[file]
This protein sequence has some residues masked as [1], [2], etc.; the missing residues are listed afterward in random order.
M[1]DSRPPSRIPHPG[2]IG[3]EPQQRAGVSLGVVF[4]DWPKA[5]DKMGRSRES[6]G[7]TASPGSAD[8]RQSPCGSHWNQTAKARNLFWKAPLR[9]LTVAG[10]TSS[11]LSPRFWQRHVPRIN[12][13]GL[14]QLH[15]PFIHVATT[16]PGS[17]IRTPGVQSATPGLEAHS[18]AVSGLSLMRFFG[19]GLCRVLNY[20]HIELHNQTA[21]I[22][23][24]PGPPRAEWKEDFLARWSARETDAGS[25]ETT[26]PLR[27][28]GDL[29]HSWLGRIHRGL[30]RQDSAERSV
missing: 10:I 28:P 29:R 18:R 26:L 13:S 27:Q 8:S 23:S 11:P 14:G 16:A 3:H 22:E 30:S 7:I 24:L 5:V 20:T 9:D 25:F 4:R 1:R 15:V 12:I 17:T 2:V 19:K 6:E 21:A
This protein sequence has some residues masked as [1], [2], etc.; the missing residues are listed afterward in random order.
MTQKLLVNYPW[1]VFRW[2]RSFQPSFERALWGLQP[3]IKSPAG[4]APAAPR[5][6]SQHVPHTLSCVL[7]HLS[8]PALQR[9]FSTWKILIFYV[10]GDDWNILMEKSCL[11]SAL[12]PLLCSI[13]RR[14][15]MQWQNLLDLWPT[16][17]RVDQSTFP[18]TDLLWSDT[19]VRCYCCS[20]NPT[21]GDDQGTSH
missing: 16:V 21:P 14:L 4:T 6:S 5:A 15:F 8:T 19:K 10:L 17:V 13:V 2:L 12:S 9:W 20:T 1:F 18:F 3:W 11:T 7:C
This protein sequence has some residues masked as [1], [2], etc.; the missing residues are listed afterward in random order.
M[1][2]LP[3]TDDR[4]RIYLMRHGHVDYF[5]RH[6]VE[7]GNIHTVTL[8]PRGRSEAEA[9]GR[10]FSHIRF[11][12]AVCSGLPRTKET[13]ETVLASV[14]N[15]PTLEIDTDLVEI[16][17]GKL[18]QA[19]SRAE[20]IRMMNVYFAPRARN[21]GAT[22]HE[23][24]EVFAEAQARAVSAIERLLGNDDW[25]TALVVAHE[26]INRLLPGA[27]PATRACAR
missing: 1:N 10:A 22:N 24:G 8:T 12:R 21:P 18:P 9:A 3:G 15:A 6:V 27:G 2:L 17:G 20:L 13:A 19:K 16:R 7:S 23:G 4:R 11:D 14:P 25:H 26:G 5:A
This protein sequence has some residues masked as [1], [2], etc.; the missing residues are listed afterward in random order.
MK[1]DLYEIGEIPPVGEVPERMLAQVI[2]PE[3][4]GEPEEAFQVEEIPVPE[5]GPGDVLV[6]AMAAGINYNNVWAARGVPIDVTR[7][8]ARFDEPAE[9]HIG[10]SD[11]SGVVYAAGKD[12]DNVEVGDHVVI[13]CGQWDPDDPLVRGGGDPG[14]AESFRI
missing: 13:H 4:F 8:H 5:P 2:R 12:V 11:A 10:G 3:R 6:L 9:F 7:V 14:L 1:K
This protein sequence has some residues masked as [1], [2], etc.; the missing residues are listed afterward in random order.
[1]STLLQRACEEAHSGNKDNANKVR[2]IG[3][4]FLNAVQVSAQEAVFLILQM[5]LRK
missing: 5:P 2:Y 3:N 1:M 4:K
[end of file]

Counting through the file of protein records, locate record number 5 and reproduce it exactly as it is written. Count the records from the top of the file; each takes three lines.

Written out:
This protein sequence has some residues masked as [1], [2], etc.; the missing residues are listed afterward in random order.
[1]STLLQRACEEAHSGNKDNANKVR[2]IG[3][4]FLNAVQVSAQEAVFLILQM[5]LRK
missing: 5:P 2:Y 3:N 1:M 4:K